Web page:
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A few years ago, this paper carried a column almost every week called Wild Things or something like that. I miss that column. I talked with the writer of that column this afternoon and, lo and behold, he misses writing it. He would spotlight some creature or other that he encountered in the yard or up a tree or crawling on the sidewalk and give us all a good education on its dangers or benefits. Sometimes it was a snake, sometimes it was a bird, and sometimes it was simply something pretty.
In honor of that writer, this week I’m pointing out a bug that I saw yesterday for the first time. I was strolling outside early in the day and paused in the shade of a mature holly tree. As I stood just doing nothing, I noticed a black spot on the smooth bark of the tree. Looking more closely, I realized that the spot was made up of dozens of some insect I couldn’t identify. As I gazed upward, I saw more and more clusters of these bugs. They seemed to be motionless, just hanging out in a gang on the trunk and limbs of that tree.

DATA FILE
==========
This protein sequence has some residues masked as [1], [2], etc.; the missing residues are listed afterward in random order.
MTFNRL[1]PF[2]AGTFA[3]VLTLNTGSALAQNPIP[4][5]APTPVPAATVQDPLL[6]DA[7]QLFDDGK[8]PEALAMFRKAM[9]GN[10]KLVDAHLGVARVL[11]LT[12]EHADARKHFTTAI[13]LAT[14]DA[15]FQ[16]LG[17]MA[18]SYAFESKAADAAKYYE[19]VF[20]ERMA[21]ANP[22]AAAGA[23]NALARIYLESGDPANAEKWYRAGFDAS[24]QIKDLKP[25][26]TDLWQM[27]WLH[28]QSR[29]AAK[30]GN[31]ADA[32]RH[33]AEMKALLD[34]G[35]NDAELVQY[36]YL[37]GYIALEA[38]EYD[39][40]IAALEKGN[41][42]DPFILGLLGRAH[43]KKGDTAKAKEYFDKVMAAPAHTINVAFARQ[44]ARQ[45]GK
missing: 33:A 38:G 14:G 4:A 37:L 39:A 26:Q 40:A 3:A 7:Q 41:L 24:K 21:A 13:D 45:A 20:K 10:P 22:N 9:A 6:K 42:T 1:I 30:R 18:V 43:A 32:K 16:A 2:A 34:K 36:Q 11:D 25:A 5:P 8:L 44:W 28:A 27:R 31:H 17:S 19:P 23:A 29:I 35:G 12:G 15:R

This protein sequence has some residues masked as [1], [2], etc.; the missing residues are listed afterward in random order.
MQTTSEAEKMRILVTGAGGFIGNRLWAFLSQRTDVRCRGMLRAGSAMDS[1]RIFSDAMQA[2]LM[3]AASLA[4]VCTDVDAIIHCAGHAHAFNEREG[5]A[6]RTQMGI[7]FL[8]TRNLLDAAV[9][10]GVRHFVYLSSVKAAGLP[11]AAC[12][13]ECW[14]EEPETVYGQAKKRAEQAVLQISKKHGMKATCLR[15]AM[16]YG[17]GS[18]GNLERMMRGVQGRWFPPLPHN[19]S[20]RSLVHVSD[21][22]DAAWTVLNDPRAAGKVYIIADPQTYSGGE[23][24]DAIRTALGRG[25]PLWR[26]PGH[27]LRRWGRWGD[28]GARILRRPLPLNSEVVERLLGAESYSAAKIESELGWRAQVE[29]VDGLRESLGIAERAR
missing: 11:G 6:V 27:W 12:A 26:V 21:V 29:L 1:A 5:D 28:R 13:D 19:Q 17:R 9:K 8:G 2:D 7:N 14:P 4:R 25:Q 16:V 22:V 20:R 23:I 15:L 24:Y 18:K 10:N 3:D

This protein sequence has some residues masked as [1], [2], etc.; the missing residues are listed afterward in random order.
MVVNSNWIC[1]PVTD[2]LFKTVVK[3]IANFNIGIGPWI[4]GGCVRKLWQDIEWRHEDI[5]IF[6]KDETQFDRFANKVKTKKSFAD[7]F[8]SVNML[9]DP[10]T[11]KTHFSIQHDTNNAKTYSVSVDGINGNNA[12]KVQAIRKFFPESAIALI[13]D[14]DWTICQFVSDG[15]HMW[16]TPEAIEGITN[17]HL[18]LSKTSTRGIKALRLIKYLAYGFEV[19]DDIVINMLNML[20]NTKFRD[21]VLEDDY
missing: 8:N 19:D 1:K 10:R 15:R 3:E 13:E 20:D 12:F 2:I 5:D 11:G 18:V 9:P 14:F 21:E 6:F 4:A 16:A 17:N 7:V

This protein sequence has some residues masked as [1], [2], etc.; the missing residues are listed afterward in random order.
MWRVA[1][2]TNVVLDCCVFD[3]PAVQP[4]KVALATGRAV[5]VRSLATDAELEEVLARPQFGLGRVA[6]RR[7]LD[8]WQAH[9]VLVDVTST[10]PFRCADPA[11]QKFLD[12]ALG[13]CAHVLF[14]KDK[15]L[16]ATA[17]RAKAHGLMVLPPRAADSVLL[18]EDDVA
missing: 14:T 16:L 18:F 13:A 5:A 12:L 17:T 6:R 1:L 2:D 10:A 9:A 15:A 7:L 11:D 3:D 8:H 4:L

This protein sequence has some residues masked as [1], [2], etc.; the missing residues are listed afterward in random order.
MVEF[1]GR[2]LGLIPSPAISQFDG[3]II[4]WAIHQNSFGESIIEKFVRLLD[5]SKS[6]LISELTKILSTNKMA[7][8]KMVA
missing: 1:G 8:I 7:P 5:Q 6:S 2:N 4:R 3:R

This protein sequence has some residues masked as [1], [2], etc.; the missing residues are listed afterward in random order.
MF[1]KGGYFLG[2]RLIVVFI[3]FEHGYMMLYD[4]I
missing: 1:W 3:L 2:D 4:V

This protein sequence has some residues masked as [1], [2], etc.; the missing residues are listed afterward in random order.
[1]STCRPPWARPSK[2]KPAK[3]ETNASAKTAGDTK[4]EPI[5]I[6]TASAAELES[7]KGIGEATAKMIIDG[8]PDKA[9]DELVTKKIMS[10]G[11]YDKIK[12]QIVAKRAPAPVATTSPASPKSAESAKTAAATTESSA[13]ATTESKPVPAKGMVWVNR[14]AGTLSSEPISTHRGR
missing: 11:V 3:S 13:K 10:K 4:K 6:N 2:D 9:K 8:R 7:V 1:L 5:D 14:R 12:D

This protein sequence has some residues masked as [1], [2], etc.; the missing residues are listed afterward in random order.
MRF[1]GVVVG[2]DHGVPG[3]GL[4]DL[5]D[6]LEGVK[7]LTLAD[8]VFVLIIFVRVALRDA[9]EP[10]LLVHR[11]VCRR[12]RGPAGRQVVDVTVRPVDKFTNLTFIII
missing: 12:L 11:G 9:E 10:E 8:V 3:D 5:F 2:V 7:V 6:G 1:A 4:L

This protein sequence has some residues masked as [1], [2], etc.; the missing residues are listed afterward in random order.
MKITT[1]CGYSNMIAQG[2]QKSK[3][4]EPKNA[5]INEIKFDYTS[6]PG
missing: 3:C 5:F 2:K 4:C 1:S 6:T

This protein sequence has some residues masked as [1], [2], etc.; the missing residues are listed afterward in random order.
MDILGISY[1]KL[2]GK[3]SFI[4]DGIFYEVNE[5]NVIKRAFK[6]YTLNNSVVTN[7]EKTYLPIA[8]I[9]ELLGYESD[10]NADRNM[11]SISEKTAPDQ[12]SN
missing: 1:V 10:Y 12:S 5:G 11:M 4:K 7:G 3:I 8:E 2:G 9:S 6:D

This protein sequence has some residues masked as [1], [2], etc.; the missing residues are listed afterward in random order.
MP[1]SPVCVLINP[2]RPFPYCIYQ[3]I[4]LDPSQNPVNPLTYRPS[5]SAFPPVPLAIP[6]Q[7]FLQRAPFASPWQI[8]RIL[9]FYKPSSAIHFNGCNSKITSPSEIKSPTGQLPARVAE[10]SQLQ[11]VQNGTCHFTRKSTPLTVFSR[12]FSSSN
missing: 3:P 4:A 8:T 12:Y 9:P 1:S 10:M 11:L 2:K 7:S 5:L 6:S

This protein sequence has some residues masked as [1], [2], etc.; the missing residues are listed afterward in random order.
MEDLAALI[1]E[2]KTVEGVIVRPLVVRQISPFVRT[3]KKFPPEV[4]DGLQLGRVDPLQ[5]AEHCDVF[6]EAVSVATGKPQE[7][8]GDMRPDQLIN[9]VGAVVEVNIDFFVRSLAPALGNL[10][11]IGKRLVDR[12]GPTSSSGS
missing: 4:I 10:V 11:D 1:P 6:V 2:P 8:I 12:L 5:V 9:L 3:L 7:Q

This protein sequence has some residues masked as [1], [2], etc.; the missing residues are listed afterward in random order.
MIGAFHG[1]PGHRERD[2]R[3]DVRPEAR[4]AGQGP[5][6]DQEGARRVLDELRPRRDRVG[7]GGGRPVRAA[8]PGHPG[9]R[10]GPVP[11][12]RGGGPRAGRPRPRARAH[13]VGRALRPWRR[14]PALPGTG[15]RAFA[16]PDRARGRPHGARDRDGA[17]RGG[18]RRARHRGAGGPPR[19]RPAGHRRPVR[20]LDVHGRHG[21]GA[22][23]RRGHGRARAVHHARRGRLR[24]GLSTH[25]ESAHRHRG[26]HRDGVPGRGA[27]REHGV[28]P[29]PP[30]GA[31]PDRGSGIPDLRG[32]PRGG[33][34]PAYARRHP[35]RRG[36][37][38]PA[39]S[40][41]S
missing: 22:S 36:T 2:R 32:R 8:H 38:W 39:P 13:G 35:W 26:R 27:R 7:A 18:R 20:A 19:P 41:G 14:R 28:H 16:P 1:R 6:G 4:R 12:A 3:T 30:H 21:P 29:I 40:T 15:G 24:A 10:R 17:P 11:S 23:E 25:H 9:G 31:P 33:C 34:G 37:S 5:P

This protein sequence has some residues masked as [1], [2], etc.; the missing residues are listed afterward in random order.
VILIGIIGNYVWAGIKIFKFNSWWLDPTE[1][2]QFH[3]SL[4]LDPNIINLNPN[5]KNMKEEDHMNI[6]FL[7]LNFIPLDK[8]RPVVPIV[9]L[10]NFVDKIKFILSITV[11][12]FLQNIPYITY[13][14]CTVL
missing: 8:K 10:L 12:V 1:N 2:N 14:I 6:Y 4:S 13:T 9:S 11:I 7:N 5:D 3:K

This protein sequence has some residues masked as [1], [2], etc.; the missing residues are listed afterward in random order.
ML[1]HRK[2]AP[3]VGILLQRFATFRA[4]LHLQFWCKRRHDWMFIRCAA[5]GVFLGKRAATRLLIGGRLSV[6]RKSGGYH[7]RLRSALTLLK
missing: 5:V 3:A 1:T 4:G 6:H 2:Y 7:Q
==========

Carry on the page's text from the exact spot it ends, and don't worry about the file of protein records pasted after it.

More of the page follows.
Well, I called a couple of guys nearby to come take a look and tell me what I was looking at. They didn’t know either, so I had one of them take a couple of pictures and email them to me. I forwarded those pictures to our local expert, Extension Agent Bob Jones. And, as usual, Bob didn’t let me down.
I got a call from Bob this afternoon telling me they were box elder bugs, but he had never seen them on a holly tree before. “There must be a box elder somewhere nearby,” he said. I don’t know about that, but they were certainly enjoying themselves on the holly tree.
Box elder bugs are true bugs, and go pretty much unnoticed most of the year. In the fall, however, they have an annoying tendency to congregate on people’s homes. As temperatures drop, they make their way inside houses and other structures, seeking warmth. But that’s all they’re doing – just getting warm. They cause no damage.
Adult box elder bugs are about ½ inch long. They are flat-backed and elongate. Behind its black head, a box elder bug has three lengthwise red stripes. Each wing is outlined in red on the outer edge, and bears a diagonal red marking as well.
Adult box elder bugs feed on the sap of box elders, as well as other maple varieties and oaks. They use piercing, sucking mouthparts to draw sap from leaves, flowers, and seeds of these host trees.
Ordinary insecticides will rid trees of this bug, but if they invade your home, be careful what you use to kill them. Their decaying bodies may draw other insects such as carpet beetles to feed on them and in turn, they might also feed on clothing and carpets. Your best bet to get rid of live or dead box elder bugs inside is simply to vacuum them up.